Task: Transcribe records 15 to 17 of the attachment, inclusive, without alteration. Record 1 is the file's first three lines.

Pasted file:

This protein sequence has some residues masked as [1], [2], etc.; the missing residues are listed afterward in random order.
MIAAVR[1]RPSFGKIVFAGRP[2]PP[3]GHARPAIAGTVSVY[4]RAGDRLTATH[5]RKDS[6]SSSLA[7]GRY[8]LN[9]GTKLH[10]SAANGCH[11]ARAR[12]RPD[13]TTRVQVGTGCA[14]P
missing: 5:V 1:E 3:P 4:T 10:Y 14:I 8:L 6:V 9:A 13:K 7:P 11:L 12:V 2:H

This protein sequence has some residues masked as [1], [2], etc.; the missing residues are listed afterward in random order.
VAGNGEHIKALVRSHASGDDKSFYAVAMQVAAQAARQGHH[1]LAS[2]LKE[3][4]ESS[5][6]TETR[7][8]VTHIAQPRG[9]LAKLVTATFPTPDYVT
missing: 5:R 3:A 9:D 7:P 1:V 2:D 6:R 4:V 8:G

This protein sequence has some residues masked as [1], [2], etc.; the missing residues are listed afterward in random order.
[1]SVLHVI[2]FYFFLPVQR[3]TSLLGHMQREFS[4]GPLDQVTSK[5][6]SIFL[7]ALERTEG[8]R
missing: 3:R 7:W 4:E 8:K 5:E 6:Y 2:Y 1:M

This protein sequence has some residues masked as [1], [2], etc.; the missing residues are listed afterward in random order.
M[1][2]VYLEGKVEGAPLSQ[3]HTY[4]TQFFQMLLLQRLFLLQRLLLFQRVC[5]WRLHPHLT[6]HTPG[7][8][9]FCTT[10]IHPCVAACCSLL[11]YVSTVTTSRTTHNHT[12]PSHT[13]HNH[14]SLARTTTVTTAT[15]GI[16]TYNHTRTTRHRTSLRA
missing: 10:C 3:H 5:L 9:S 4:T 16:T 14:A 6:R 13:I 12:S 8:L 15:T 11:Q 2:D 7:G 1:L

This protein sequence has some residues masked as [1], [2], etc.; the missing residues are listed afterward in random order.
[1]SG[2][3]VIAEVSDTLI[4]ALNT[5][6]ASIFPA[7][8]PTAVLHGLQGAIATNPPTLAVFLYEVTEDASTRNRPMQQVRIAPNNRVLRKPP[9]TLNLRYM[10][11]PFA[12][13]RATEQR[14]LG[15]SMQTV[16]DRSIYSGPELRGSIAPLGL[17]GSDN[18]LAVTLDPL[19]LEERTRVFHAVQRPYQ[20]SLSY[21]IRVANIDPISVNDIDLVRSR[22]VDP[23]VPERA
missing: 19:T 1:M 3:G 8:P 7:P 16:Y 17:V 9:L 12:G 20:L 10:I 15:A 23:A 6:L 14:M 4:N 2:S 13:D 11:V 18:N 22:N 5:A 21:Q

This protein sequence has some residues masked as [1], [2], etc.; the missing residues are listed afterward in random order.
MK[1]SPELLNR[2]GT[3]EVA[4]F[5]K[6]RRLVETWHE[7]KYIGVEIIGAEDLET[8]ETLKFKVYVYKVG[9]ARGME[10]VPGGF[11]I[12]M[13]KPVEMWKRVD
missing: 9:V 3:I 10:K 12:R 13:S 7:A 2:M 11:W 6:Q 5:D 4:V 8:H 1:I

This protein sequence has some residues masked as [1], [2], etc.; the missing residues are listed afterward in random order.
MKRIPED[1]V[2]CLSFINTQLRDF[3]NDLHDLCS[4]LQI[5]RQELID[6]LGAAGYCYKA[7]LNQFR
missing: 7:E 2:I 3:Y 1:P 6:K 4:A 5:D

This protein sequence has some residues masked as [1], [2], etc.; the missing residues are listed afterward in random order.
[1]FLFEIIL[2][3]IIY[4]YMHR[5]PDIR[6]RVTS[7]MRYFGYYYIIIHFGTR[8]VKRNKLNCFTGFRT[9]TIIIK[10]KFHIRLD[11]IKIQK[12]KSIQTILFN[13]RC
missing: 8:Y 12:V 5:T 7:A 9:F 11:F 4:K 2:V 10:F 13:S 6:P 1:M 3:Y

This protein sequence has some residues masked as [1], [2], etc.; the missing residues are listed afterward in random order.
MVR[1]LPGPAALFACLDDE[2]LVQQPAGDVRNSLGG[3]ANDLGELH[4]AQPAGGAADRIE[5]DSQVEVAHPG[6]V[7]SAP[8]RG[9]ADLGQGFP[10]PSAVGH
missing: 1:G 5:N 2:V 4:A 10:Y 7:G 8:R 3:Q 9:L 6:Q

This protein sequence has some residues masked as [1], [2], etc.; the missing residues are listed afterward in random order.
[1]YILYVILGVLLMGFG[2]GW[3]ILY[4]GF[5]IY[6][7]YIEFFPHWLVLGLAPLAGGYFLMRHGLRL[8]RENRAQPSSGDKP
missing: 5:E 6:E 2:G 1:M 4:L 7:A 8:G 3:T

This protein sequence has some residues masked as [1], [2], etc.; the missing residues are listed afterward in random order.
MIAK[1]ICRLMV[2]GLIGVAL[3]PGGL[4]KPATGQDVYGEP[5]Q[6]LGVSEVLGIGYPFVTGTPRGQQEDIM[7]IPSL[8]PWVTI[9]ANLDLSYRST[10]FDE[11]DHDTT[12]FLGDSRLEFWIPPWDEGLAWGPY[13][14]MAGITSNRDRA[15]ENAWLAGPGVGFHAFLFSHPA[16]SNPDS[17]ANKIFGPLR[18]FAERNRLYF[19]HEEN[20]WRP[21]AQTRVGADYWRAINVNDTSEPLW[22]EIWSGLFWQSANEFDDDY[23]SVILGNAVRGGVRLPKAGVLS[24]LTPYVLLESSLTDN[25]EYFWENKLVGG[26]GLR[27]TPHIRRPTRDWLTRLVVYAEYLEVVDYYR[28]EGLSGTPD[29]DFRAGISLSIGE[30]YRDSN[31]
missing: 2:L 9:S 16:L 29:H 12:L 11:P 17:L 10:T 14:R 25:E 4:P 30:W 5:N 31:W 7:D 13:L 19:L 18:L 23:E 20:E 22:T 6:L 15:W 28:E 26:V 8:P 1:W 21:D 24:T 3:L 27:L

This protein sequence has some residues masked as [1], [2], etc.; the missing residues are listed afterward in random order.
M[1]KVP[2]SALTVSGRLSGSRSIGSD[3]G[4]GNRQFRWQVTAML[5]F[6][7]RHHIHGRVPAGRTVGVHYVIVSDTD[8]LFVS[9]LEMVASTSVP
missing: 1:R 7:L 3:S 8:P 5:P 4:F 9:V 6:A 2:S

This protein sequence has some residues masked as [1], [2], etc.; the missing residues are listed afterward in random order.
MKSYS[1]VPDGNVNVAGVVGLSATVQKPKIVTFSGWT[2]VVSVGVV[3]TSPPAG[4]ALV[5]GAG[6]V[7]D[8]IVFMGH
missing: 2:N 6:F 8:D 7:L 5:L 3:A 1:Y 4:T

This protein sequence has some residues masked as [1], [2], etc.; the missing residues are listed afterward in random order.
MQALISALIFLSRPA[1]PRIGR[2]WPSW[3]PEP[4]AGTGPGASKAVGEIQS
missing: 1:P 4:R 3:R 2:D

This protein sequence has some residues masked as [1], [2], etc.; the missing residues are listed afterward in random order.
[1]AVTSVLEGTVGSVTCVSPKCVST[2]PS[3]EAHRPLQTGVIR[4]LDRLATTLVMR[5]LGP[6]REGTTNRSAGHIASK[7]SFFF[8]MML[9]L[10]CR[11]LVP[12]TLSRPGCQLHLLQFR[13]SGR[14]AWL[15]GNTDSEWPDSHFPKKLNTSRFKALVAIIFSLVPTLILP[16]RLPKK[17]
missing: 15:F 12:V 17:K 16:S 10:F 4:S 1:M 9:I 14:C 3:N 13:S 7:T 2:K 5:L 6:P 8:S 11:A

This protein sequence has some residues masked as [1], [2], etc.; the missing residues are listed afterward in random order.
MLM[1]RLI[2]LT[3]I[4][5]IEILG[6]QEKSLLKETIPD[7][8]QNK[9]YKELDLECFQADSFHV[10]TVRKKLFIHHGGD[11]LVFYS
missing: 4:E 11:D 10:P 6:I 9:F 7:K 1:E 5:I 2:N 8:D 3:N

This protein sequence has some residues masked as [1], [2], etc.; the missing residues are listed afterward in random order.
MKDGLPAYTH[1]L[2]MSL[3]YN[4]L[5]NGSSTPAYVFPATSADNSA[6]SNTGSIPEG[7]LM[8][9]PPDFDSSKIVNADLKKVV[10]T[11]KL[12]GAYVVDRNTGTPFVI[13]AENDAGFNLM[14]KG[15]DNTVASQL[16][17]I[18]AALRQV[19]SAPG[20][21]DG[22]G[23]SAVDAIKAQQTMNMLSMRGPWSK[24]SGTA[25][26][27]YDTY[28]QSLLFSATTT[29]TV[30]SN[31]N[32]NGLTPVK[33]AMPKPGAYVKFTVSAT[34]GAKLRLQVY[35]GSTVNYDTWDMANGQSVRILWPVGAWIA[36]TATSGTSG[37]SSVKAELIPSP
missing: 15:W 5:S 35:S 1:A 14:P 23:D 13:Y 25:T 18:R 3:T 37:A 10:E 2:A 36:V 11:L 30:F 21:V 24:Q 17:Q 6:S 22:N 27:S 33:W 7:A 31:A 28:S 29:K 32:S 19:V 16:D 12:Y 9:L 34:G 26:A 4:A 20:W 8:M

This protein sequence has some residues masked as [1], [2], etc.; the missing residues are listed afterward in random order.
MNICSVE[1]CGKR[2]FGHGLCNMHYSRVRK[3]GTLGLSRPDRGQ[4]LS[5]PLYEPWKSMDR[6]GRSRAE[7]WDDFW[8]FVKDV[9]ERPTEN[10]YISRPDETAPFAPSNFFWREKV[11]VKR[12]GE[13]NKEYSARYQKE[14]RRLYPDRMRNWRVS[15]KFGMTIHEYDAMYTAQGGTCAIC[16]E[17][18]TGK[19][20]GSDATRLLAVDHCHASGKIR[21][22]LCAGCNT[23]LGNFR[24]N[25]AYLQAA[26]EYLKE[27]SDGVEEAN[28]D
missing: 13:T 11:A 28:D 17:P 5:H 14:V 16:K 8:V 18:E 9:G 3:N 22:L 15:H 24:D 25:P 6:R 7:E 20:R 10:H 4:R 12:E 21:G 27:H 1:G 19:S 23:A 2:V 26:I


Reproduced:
This protein sequence has some residues masked as [1], [2], etc.; the missing residues are listed afterward in random order.
[1]AVTSVLEGTVGSVTCVSPKCVST[2]PS[3]EAHRPLQTGVIR[4]LDRLATTLVMR[5]LGP[6]REGTTNRSAGHIASK[7]SFFF[8]MML[9]L[10]CR[11]LVP[12]TLSRPGCQLHLLQFR[13]SGR[14]AWL[15]GNTDSEWPDSHFPKKLNTSRFKALVAIIFSLVPTLILP[16]RLPKK[17]
missing: 15:F 12:V 17:K 16:S 10:F 4:S 1:M 9:I 14:C 3:N 13:S 7:T 2:K 5:L 6:P 8:S 11:A

This protein sequence has some residues masked as [1], [2], etc.; the missing residues are listed afterward in random order.
MLM[1]RLI[2]LT[3]I[4][5]IEILG[6]QEKSLLKETIPD[7][8]QNK[9]YKELDLECFQADSFHV[10]TVRKKLFIHHGGD[11]LVFYS
missing: 4:E 11:D 10:P 6:I 9:F 7:K 1:E 5:I 2:N 8:D 3:N

This protein sequence has some residues masked as [1], [2], etc.; the missing residues are listed afterward in random order.
MKDGLPAYTH[1]L[2]MSL[3]YN[4]L[5]NGSSTPAYVFPATSADNSA[6]SNTGSIPEG[7]LM[8][9]PPDFDSSKIVNADLKKVV[10]T[11]KL[12]GAYVVDRNTGTPFVI[13]AENDAGFNLM[14]KG[15]DNTVASQL[16][17]I[18]AALRQV[19]SAPG[20][21]DG[22]G[23]SAVDAIKAQQTMNMLSMRGPWSK[24]SGTA[25][26][27]YDTY[28]QSLLFSATTT[29]TV[30]SN[31]N[32]NGLTPVK[33]AMPKPGAYVKFTVSAT[34]GAKLRLQVY[35]GSTVNYDTWDMANGQSVRILWPVGAWIA[36]TATSGTSG[37]SSVKAELIPSP
missing: 15:W 5:S 35:S 1:A 14:P 23:D 13:Y 25:T 18:R 3:T 37:A 10:E 2:A 36:V 11:L 30:F 21:V 24:Q 17:Q 6:S 22:N 27:S 33:W 7:A 31:A 28:S 29:K 32:S 19:V 16:D 12:Y 9:L 34:G 26:A 4:A 20:W 8:M